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On the meaning(s) of norms: Ambiguity and global governance in a post-hegemonic world / Thomas Linsenmaier, Dennis Schmidt, Kilian Spandler
Review of International Studies, Volume: 47, Issue: 4, Pages: 508 - 527
Swansea University Author: Dennis Schmidt
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This article offers a new conceptualisation of the meaning of norms in world politics. It starts from the observation that existing norm scholarship in International Relations has underestimated the role of ambiguity in the constitution of norm meaning. To address this shortcoming, we advance a conc...
|Published in:||Review of International Studies|
Cambridge University Press (CUP)
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This article offers a new conceptualisation of the meaning of norms in world politics. It starts from the observation that existing norm scholarship in International Relations has underestimated the role of ambiguity in the constitution of norm meaning. To address this shortcoming, we advance a conceptualisation that sees norm polysemy – the empirically observable plurality of norm meanings-in-use – as resulting from the enactment of inherently ambiguous norms in different contexts. By foregrounding norm ambiguity, this view offers a radically non-essentialist understanding of norm meaning, one that eschews any attempt to salvage final or ‘true’ meanings behind the polysemy of norms. Using empirical illustrations from different fields of contemporary global governance, we identify four mechanisms through which actors practically cope with the multiplicity of norm meanings that arises from norm ambiguity (deliberation, adjudication, uni- or multilateral fixation attempts, and ad hoc enactment) and outline their varying effects on the legitimacy and effectiveness of global governance. Based on this discussion, the article points to the normative implications of a radically non-essentialist conception of norms and suggests harnessing the positive potential of norm ambiguity as an ethically desirable condition that promotes human diversity and the plurality of global life.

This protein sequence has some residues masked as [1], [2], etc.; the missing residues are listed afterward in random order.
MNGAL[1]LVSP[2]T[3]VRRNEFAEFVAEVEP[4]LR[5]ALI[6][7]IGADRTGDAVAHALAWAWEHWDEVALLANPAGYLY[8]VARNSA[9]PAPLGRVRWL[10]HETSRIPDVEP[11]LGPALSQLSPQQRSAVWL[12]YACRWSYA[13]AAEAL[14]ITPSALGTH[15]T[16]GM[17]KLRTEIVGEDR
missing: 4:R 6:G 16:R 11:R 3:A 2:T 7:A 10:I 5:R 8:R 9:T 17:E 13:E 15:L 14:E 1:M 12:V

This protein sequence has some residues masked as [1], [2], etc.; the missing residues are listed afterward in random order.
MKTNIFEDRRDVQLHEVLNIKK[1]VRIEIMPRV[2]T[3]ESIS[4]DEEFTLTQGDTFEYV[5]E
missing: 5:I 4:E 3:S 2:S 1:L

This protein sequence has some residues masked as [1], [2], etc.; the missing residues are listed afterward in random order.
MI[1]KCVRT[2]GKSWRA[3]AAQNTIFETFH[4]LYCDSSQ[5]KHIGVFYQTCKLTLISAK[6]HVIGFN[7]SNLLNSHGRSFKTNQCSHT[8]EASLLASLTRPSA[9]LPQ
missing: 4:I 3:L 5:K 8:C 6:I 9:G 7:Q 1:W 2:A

International Norms; Norm Meaning; Norm Contestation; Polysemy; Ethics
College of Arts and Humanities